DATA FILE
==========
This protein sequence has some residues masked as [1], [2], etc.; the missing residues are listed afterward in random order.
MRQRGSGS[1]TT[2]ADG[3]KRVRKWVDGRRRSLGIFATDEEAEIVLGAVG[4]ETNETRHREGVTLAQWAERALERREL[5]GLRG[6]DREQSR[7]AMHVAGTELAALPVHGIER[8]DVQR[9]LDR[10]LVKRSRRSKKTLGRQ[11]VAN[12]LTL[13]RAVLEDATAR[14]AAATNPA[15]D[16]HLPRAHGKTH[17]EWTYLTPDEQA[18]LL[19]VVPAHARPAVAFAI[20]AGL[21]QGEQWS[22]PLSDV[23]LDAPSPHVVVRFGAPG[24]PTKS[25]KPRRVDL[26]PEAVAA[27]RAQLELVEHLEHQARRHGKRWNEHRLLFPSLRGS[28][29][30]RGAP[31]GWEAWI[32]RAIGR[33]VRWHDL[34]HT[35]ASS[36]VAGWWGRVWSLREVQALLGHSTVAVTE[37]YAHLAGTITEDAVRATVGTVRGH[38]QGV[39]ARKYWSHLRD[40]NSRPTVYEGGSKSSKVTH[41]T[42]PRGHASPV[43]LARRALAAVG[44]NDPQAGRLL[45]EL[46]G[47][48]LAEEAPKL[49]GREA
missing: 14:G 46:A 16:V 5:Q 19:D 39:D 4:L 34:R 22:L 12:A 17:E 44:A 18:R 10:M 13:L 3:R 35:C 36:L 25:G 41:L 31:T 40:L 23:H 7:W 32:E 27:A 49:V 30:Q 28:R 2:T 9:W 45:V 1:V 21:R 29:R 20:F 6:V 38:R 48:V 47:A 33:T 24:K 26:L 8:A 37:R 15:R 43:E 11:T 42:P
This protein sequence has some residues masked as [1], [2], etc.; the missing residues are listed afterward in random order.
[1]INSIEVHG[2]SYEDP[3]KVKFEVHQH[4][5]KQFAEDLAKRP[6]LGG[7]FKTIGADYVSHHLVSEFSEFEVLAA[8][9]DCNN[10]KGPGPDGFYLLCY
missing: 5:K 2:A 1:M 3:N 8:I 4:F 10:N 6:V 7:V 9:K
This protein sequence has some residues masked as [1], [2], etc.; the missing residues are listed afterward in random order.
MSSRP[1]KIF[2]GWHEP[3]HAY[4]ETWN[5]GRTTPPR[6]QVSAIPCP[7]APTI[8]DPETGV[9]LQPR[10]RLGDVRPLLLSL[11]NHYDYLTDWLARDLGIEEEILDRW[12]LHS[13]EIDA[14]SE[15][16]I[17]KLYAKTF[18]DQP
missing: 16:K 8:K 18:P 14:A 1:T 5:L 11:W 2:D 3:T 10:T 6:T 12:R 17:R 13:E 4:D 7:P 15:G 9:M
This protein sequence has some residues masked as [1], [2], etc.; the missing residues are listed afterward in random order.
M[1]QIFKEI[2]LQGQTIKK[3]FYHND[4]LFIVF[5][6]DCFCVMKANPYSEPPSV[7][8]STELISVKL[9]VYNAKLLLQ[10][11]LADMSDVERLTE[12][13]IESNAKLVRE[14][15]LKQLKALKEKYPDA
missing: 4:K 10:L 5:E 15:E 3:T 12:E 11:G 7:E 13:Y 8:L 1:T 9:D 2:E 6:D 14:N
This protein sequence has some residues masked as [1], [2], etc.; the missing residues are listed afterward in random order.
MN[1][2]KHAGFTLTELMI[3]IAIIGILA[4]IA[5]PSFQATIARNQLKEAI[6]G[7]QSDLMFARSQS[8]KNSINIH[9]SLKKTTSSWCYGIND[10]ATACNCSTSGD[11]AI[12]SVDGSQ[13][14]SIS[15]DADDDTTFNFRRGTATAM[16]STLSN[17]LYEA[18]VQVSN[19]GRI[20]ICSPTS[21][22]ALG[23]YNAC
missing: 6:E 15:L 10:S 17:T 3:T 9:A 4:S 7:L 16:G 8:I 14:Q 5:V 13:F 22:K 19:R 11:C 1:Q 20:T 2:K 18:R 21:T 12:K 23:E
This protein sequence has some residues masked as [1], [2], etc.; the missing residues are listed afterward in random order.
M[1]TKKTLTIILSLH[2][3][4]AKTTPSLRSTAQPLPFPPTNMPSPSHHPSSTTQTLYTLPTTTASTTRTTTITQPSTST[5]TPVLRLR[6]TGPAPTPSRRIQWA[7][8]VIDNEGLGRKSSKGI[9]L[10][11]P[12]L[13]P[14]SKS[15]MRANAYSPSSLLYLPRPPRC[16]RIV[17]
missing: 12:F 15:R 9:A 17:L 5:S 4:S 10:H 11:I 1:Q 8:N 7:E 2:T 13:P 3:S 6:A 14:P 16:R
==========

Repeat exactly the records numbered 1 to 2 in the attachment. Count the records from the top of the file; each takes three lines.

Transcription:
This protein sequence has some residues masked as [1], [2], etc.; the missing residues are listed afterward in random order.
MRQRGSGS[1]TT[2]ADG[3]KRVRKWVDGRRRSLGIFATDEEAEIVLGAVG[4]ETNETRHREGVTLAQWAERALERREL[5]GLRG[6]DREQSR[7]AMHVAGTELAALPVHGIER[8]DVQR[9]LDR[10]LVKRSRRSKKTLGRQ[11]VAN[12]LTL[13]RAVLEDATAR[14]AAATNPA[15]D[16]HLPRAHGKTH[17]EWTYLTPDEQA[18]LL[19]VVPAHARPAVAFAI[20]AGL[21]QGEQWS[22]PLSDV[23]LDAPSPHVVVRFGAPG[24]PTKS[25]KPRRVDL[26]PEAVAA[27]RAQLELVEHLEHQARRHGKRWNEHRLLFPSLRGS[28][29][30]RGAP[31]GWEAWI[32]RAIGR[33]VRWHDL[34]HT[35]ASS[36]VAGWWGRVWSLREVQALLGHSTVAVTE[37]YAHLAGTITEDAVRATVGTVRGH[38]QGV[39]ARKYWSHLRD[40]NSRPTVYEGGSKSSKVTH[41]T[42]PRGHASPV[43]LARRALAAVG[44]NDPQAGRLL[45]EL[46]G[47][48]LAEEAPKL[49]GREA
missing: 14:G 46:A 16:V 5:Q 19:D 39:D 4:L 34:R 22:L 12:A 17:E 44:A 18:R 10:M 13:L 3:R 35:C 36:L 25:G 41:L 31:T 40:L 23:H 7:W 32:E 27:A 49:V 30:Q 28:R 2:T 9:W 45:V 1:V 21:R 29:R 20:F 6:V 38:R 48:V 47:A 33:T 24:K 26:L 8:A 37:R 15:R 43:E 11:T 42:P
This protein sequence has some residues masked as [1], [2], etc.; the missing residues are listed afterward in random order.
[1]INSIEVHG[2]SYEDP[3]KVKFEVHQH[4][5]KQFAEDLAKRP[6]LGG[7]FKTIGADYVSHHLVSEFSEFEVLAA[8][9]DCNN[10]KGPGPDGFYLLCY
missing: 5:K 2:A 1:M 3:N 8:I 4:F 10:N 6:V 7:V 9:K